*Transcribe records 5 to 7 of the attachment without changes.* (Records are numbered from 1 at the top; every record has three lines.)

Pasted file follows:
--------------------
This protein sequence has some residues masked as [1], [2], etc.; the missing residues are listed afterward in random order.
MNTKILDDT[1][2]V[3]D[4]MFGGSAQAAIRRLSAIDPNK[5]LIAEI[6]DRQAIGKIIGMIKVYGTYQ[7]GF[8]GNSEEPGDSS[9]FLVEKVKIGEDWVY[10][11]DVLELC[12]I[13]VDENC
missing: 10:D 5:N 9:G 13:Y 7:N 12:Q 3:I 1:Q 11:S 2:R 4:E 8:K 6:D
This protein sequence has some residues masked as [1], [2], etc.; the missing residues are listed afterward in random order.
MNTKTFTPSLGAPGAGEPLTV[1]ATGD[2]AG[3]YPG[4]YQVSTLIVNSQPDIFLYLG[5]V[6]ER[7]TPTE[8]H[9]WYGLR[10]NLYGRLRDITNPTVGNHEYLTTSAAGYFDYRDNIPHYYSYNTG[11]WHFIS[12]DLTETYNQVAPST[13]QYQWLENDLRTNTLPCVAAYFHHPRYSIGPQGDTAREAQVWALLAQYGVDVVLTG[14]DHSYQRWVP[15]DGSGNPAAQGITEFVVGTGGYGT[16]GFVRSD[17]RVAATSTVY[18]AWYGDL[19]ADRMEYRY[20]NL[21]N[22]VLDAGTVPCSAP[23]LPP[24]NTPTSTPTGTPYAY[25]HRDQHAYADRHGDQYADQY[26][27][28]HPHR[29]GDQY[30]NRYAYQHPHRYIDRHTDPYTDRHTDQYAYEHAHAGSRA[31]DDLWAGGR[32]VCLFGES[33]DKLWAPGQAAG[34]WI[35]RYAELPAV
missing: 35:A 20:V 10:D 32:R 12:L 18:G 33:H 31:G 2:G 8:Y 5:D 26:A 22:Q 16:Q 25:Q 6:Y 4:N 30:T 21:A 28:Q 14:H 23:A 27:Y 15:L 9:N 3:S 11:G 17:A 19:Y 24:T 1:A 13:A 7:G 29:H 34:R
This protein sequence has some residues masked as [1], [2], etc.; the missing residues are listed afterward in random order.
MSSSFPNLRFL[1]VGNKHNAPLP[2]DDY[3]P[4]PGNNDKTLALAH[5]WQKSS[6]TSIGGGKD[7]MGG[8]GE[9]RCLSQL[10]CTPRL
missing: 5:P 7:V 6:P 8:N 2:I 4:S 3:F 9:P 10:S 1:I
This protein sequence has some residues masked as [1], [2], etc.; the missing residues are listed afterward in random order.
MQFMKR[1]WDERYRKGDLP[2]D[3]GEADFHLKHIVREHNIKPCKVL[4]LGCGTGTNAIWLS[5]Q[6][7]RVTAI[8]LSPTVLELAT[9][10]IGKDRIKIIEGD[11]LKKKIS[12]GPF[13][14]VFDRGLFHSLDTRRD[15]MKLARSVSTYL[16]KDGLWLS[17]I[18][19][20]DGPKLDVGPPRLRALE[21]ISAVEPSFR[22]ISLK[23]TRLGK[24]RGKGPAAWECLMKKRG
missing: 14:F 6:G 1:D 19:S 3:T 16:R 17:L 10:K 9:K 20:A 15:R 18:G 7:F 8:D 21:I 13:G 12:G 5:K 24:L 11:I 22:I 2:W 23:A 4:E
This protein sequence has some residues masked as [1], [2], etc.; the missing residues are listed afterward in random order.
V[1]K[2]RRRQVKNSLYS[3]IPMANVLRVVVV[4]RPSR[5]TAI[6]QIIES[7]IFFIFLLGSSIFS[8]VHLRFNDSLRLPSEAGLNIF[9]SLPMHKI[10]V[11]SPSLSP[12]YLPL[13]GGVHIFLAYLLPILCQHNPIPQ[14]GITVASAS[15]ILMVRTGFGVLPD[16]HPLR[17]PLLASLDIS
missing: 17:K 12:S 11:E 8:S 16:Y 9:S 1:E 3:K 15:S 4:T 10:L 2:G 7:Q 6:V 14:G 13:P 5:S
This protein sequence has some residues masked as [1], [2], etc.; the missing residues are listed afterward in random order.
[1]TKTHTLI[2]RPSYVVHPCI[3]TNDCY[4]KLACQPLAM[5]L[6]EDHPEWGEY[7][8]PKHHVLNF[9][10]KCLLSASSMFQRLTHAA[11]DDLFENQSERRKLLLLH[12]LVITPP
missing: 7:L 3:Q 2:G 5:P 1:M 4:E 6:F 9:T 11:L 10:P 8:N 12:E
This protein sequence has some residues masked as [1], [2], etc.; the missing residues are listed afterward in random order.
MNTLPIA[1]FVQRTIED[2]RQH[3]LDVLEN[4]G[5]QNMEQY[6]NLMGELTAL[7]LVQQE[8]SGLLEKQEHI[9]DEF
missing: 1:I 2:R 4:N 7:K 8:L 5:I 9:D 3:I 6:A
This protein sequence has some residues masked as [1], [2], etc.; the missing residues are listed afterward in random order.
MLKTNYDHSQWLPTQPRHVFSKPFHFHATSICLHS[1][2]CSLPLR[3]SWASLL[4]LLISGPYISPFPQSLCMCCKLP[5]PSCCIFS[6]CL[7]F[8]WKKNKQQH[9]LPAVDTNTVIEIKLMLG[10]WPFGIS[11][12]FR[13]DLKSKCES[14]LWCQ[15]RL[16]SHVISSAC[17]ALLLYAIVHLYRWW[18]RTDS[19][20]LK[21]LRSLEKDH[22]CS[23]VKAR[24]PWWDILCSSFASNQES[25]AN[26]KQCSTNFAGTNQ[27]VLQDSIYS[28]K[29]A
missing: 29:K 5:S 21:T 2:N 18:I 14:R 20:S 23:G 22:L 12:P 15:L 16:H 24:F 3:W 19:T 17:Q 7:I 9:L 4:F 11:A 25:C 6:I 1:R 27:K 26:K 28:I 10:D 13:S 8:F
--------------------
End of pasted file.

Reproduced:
This protein sequence has some residues masked as [1], [2], etc.; the missing residues are listed afterward in random order.
V[1]K[2]RRRQVKNSLYS[3]IPMANVLRVVVV[4]RPSR[5]TAI[6]QIIES[7]IFFIFLLGSSIFS[8]VHLRFNDSLRLPSEAGLNIF[9]SLPMHKI[10]V[11]SPSLSP[12]YLPL[13]GGVHIFLAYLLPILCQHNPIPQ[14]GITVASAS[15]ILMVRTGFGVLPD[16]HPLR[17]PLLASLDIS
missing: 17:K 12:S 11:E 8:S 16:Y 9:S 1:E 3:K 15:S 4:T 10:L 2:G 7:Q 6:V 14:G 13:P 5:S
This protein sequence has some residues masked as [1], [2], etc.; the missing residues are listed afterward in random order.
[1]TKTHTLI[2]RPSYVVHPCI[3]TNDCY[4]KLACQPLAM[5]L[6]EDHPEWGEY[7][8]PKHHVLNF[9][10]KCLLSASSMFQRLTHAA[11]DDLFENQSERRKLLLLH[12]LVITPP
missing: 7:L 3:Q 2:G 5:P 1:M 4:E 6:F 9:T 11:L 10:P 8:N 12:E
This protein sequence has some residues masked as [1], [2], etc.; the missing residues are listed afterward in random order.
MNTLPIA[1]FVQRTIED[2]RQH[3]LDVLEN[4]G[5]QNMEQY[6]NLMGELTAL[7]LVQQE[8]SGLLEKQEHI[9]DEF
missing: 1:I 2:R 4:N 7:K 8:L 5:I 9:D 3:I 6:A